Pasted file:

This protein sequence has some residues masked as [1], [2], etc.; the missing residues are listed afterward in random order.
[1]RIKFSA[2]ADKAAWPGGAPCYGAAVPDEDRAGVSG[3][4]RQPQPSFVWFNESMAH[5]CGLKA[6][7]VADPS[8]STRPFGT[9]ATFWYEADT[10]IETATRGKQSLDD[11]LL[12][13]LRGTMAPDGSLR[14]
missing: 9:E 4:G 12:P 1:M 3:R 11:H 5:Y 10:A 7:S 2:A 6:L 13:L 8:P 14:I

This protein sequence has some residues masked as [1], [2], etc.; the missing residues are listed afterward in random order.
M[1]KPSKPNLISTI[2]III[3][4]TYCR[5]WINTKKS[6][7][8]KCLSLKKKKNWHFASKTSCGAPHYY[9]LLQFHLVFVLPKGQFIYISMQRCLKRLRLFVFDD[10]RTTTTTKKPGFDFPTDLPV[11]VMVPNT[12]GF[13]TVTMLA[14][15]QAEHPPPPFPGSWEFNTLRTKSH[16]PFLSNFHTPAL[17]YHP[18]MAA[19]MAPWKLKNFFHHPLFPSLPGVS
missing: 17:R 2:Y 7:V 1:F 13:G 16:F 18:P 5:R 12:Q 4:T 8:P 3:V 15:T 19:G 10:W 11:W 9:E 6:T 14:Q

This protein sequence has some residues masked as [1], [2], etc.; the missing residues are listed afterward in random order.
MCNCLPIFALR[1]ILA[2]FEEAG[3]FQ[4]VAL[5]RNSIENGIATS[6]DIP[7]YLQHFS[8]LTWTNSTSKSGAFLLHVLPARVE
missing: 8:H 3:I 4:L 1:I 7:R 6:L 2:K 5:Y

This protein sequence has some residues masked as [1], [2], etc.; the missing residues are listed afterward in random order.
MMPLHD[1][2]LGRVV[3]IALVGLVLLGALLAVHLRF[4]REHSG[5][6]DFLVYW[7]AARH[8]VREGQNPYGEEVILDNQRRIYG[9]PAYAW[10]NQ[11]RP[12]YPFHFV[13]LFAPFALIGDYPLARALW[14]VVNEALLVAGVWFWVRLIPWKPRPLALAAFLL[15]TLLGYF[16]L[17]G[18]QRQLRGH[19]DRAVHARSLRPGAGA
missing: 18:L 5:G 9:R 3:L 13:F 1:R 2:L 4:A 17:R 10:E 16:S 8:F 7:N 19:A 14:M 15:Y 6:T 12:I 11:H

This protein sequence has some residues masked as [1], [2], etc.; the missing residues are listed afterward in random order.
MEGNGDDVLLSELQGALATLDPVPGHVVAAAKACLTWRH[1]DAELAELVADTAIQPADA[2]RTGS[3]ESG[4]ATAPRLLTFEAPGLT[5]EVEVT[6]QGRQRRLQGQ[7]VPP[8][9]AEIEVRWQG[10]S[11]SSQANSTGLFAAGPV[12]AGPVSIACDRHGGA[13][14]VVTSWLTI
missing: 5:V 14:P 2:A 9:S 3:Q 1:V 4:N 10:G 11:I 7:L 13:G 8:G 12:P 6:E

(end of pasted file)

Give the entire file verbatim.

This protein sequence has some residues masked as [1], [2], etc.; the missing residues are listed afterward in random order.
[1]RIKFSA[2]ADKAAWPGGAPCYGAAVPDEDRAGVSG[3][4]RQPQPSFVWFNESMAH[5]CGLKA[6][7]VADPS[8]STRPFGT[9]ATFWYEADT[10]IETATRGKQSLDD[11]LL[12][13]LRGTMAPDGSLR[14]
missing: 9:E 4:G 12:P 1:M 3:R 11:H 5:Y 10:A 7:S 2:A 6:L 13:L 8:P 14:I

This protein sequence has some residues masked as [1], [2], etc.; the missing residues are listed afterward in random order.
M[1]KPSKPNLISTI[2]III[3][4]TYCR[5]WINTKKS[6][7][8]KCLSLKKKKNWHFASKTSCGAPHYY[9]LLQFHLVFVLPKGQFIYISMQRCLKRLRLFVFDD[10]RTTTTTKKPGFDFPTDLPV[11]VMVPNT[12]GF[13]TVTMLA[14][15]QAEHPPPPFPGSWEFNTLRTKSH[16]PFLSNFHTPAL[17]YHP[18]MAA[19]MAPWKLKNFFHHPLFPSLPGVS
missing: 17:R 2:Y 7:V 1:F 13:G 16:F 18:P 5:R 12:Q 4:T 8:P 3:V 15:T 19:G 10:W 11:W 9:E 6:T 14:Q

This protein sequence has some residues masked as [1], [2], etc.; the missing residues are listed afterward in random order.
MCNCLPIFALR[1]ILA[2]FEEAG[3]FQ[4]VAL[5]RNSIENGIATS[6]DIP[7]YLQHFS[8]LTWTNSTSKSGAFLLHVLPARVE
missing: 8:H 3:I 4:L 1:I 7:R 6:L 2:K 5:Y

This protein sequence has some residues masked as [1], [2], etc.; the missing residues are listed afterward in random order.
MMPLHD[1][2]LGRVV[3]IALVGLVLLGALLAVHLRF[4]REHSG[5][6]DFLVYW[7]AARH[8]VREGQNPYGEEVILDNQRRIYG[9]PAYAW[10]NQ[11]RP[12]YPFHFV[13]LFAPFALIGDYPLARALW[14]VVNEALLVAGVWFWVRLIPWKPRPLALAAFLL[15]TLLGYF[16]L[17]G[18]QRQLRGH[19]DRAVHARSLRPGAGA
missing: 18:L 5:G 9:R 3:L 13:F 1:R 2:L 4:A 17:R 10:E 16:S 8:F 7:N 19:A 14:M 15:Y 6:T 12:I 11:H

This protein sequence has some residues masked as [1], [2], etc.; the missing residues are listed afterward in random order.
MEGNGDDVLLSELQGALATLDPVPGHVVAAAKACLTWRH[1]DAELAELVADTAIQPADA[2]RTGS[3]ESG[4]ATAPRLLTFEAPGLT[5]EVEVT[6]QGRQRRLQGQ[7]VPP[8][9]AEIEVRWQG[10]S[11]SSQANSTGLFAAGPV[12]AGPVSIACDRHGGA[13][14]VVTSWLTI
missing: 5:V 14:P 2:A 9:S 3:Q 1:V 4:N 10:G 11:I 7:L 13:G 8:G 12:P 6:E